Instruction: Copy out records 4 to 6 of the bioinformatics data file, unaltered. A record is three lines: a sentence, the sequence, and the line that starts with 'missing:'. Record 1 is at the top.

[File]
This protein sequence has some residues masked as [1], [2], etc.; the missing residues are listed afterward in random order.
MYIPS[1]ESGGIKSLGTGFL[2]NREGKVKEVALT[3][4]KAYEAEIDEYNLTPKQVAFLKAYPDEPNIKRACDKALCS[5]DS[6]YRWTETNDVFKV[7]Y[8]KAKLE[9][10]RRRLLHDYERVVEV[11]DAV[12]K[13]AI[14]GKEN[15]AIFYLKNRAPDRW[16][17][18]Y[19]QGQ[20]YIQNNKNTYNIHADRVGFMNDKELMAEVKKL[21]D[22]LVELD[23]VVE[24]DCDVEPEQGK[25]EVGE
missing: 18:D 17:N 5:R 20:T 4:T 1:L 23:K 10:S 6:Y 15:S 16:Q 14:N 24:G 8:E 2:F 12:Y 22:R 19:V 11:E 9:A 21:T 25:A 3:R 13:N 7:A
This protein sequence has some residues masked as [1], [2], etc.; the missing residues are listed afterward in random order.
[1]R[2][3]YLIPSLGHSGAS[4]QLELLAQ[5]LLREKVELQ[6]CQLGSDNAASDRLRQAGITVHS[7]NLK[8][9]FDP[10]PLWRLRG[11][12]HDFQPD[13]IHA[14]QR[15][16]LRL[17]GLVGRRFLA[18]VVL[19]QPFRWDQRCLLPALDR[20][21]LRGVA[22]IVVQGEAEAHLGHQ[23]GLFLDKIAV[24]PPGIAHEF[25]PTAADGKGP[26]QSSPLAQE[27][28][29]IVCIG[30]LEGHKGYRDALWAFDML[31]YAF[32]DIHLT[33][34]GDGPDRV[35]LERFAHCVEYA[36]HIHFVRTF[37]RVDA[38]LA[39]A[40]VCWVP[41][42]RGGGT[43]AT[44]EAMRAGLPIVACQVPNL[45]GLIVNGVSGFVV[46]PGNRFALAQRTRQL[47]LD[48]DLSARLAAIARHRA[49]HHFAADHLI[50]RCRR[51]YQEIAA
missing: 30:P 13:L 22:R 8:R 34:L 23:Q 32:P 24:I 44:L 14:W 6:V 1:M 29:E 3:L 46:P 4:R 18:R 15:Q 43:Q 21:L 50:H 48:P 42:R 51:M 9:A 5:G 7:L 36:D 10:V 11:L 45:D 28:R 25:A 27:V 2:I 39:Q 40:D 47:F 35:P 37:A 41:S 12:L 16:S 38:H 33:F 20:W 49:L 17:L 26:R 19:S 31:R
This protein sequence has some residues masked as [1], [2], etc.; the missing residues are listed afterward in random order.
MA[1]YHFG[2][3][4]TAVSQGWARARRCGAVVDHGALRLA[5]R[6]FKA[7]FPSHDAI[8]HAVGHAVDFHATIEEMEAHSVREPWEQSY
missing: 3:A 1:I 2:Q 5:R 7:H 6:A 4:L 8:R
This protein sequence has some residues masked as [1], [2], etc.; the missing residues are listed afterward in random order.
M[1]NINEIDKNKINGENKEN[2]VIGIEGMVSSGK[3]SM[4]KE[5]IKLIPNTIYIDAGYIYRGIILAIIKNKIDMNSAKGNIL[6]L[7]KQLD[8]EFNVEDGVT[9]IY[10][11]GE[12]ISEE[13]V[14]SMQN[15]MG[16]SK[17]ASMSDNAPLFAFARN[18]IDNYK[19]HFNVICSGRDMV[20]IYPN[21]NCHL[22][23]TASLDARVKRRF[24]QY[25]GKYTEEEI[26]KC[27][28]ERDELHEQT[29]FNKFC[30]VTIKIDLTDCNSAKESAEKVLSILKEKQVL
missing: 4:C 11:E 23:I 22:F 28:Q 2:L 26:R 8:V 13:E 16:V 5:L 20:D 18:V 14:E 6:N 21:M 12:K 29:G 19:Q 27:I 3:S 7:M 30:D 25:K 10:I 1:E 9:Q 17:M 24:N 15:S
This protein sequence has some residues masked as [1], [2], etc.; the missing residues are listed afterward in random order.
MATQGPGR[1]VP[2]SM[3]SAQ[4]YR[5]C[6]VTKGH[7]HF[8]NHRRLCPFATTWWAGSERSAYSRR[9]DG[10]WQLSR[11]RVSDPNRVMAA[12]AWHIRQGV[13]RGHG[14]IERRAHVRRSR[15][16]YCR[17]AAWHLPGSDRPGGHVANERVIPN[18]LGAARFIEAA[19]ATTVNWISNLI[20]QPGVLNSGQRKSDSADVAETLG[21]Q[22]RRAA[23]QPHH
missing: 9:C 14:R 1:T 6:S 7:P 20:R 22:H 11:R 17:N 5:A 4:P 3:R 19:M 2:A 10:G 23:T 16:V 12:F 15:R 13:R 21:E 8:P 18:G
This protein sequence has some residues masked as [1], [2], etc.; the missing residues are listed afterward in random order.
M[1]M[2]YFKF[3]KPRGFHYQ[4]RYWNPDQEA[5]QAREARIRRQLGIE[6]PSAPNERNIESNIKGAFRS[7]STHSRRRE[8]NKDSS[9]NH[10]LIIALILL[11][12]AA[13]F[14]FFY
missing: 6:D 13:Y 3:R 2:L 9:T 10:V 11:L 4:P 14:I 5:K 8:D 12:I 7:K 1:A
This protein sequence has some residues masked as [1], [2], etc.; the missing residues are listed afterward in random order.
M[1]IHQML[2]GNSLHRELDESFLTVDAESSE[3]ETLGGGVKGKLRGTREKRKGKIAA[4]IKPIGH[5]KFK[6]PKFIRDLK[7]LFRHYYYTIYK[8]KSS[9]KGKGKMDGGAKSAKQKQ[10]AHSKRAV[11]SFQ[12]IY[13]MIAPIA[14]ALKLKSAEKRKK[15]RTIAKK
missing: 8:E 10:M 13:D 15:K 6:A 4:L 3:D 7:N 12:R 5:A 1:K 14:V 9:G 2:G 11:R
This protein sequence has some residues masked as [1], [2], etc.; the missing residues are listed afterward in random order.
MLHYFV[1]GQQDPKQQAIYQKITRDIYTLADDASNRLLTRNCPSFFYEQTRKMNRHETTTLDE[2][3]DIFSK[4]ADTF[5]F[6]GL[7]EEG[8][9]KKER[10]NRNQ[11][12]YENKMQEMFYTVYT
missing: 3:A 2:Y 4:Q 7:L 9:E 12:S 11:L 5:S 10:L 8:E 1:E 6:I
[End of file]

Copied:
This protein sequence has some residues masked as [1], [2], etc.; the missing residues are listed afterward in random order.
M[1]NINEIDKNKINGENKEN[2]VIGIEGMVSSGK[3]SM[4]KE[5]IKLIPNTIYIDAGYIYRGIILAIIKNKIDMNSAKGNIL[6]L[7]KQLD[8]EFNVEDGVT[9]IY[10][11]GE[12]ISEE[13]V[14]SMQN[15]MG[16]SK[17]ASMSDNAPLFAFARN[18]IDNYK[19]HFNVICSGRDMV[20]IYPN[21]NCHL[22][23]TASLDARVKRRF[24]QY[25]GKYTEEEI[26]KC[27][28]ERDELHEQT[29]FNKFC[30]VTIKIDLTDCNSAKESAEKVLSILKEKQVL
missing: 4:C 11:E 23:I 22:F 28:Q 2:L 26:R 8:V 13:E 16:V 5:L 20:D 18:V 14:E 6:N 21:M 12:K 29:G 19:Q 27:I 3:S 7:M 30:D 25:K 10:I 1:E 9:Q 17:M 24:N 15:S
This protein sequence has some residues masked as [1], [2], etc.; the missing residues are listed afterward in random order.
MATQGPGR[1]VP[2]SM[3]SAQ[4]YR[5]C[6]VTKGH[7]HF[8]NHRRLCPFATTWWAGSERSAYSRR[9]DG[10]WQLSR[11]RVSDPNRVMAA[12]AWHIRQGV[13]RGHG[14]IERRAHVRRSR[15][16]YCR[17]AAWHLPGSDRPGGHVANERVIPN[18]LGAARFIEAA[19]ATTVNWISNLI[20]QPGVLNSGQRKSDSADVAETLG[21]Q[22]RRAA[23]QPHH
missing: 9:C 14:R 1:T 6:S 7:P 20:R 22:H 11:R 17:N 5:A 4:P 3:R 19:M 2:A 10:G 23:T 16:V 12:F 15:R 13:R 21:E 8:P 18:G
This protein sequence has some residues masked as [1], [2], etc.; the missing residues are listed afterward in random order.
M[1]M[2]YFKF[3]KPRGFHYQ[4]RYWNPDQEA[5]QAREARIRRQLGIE[6]PSAPNERNIESNIKGAFRS[7]STHSRRRE[8]NKDSS[9]NH[10]LIIALILL[11][12]AA[13]F[14]FFY
missing: 6:D 13:Y 3:R 2:L 9:T 10:V 11:L 4:P 14:I 5:K 8:D 12:I 7:K 1:A